We can rattle off some real unbearables pretty easily: war, famine, cancer, poison ivy, tyranny, corruption, oppression, death, famous people who are famous because they're famous, daytime television, the heat death of the universe...and so on. Just to name a few.

Naturally, anyone with a bit of spunk in them becomes aware of these problems and wants to solve them.

At this point, much of the time, folks will dash off with the best of intentions and proceed to create a flood of new problems.

But some don't.

how can we solve world problems

Those with a certain degree of smarts in them stop for a minute or two and ask the key question:

" How do I solve the world's problems?"

Of course, there are plenty of other forks in the road we could take here. For example, the “why?” question - as in “ Why do you want to solve all the world’s problems?" Or the responsibility question: “Is it really your responsibility to solve all of the world’s problems?" And of course, there's the good old "it's impossible" angle, and plenty more.

We did figure out how to solve one problem. Only 6 trillion, 937 billion or so more to go.

At this point, we're just going to skip by those & keep traveling the trail we're on. (If we need temporary "working hypotheses" to keep us moving, for now, we can just not assume the worst. Meaning, we'll assume for the "why" question, the "because we want to" is good enough. For the responsibility question, we'll assume that, sure, it really is up to us; and for the good old "impossible" question, we'll just assume a certain amount of the "spunk" factor in that we won't assume at this point that it can't be done. We'll revisit these questions later...but for now, on to the "how.")

So...how to solve all the world's problems?

Well, one thing we can also be pretty sure of: it's going to be difficult.

It might even be really difficult. It might even be harder than giving up sugar or watching daytime television. It might even be so difficult that it tests us to the very core of our being.

So if it's going to be that difficult, we're going to have to get in shape.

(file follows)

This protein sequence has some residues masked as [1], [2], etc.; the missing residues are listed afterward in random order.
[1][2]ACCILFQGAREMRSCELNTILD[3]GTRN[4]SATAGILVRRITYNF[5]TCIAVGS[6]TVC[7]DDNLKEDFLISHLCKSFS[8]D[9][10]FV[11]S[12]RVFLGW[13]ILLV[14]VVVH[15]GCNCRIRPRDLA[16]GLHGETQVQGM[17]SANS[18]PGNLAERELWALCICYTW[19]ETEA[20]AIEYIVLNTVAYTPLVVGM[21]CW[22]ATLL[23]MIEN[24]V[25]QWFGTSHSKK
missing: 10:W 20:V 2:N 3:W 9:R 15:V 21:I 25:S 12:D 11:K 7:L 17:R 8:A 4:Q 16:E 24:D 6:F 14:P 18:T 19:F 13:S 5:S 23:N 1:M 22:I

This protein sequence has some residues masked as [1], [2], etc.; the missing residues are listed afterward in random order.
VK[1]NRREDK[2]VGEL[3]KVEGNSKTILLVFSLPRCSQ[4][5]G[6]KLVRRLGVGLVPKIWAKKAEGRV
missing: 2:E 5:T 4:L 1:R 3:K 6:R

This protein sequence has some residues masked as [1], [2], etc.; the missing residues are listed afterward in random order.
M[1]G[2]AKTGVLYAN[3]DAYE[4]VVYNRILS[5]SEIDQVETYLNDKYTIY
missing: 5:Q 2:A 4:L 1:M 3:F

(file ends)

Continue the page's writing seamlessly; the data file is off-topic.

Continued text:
Not just physical shape. We're going to have to be mentally and emotionally strong . We're going to need to be able to handle stress. We're going to need to understand happiness (we can't really make the rest of the world happy if we're miserable ourselves, right?) - and, if we're really serious about it, we'll probably want to look into "antifragile happiness." We're going to need a lot of virtues - courage, for example, and fortitude - so we're going to have to become a certain kind of "character." Probably more of a "character" than we are right now.

This old guy barged in and kept telling us he'd figured it out, and kept trying to explain it to us. Eventually we figured out that he was talking about that horse-and-buggy situation above.

We're also going to need to be sane . After all, if we set about fixing all the world's problems while being a little crazy ourselves -like many of the rest of the folks who have attempted this feat before - then we're likely to do more harm than good. (And that, exactly, has been the result of all those others who have attempted this before us. More on this to come.)

So we need to be sane, in touch with "reality" - no moral narcissism , no god complexes , no busybody syndrome, no martyr complexes, no raw lust for power, and so on.

In a few words: we'll need to know ourselves .

A lot of folks skip this part.

After all, we study the universe, but we often forget to study the mind that we're using to study the universe with.

Which is to say, most folks forget to study themselves first.

Jiddu Krishnamurti said it well:

"What will bring peace is inward transformation, which will lead to outward action. Inward transformation is not isolation, is not withdrawal from outward action. On the contrary, there can be right action only when there is right thinking and there is no right thinking when there is no self-knowledge. Without knowing yourself, there is no peace..."

So, coming even this far in the problem is good progress. At the very least, we've quite possibly dodged a few misadventures.

After all, a person who knows themselves, is basically sane, is physically, mentally, and emotionally strong, and even - to dust off an old-fashioned yarn-spinner - " virtuous " - well, chances are that person is already doing the world some good, in ways small and unnoticed or big and well-known, wherever they go.

But it isn't solving all the world's problems yet. So we'll keep going.

"Everyone thinks of changing the world, but no one thinks of changing himself." - Leo Tolstoy

Part of being "sane," it seems, means this: we can't base our personal happiness on the results - the outcome - of this endeavor.

After all, if this effort is going to be even moderately difficult or more, and if plenty of people have attempted this before and failed...then it's likely, at the very least, going to take some time.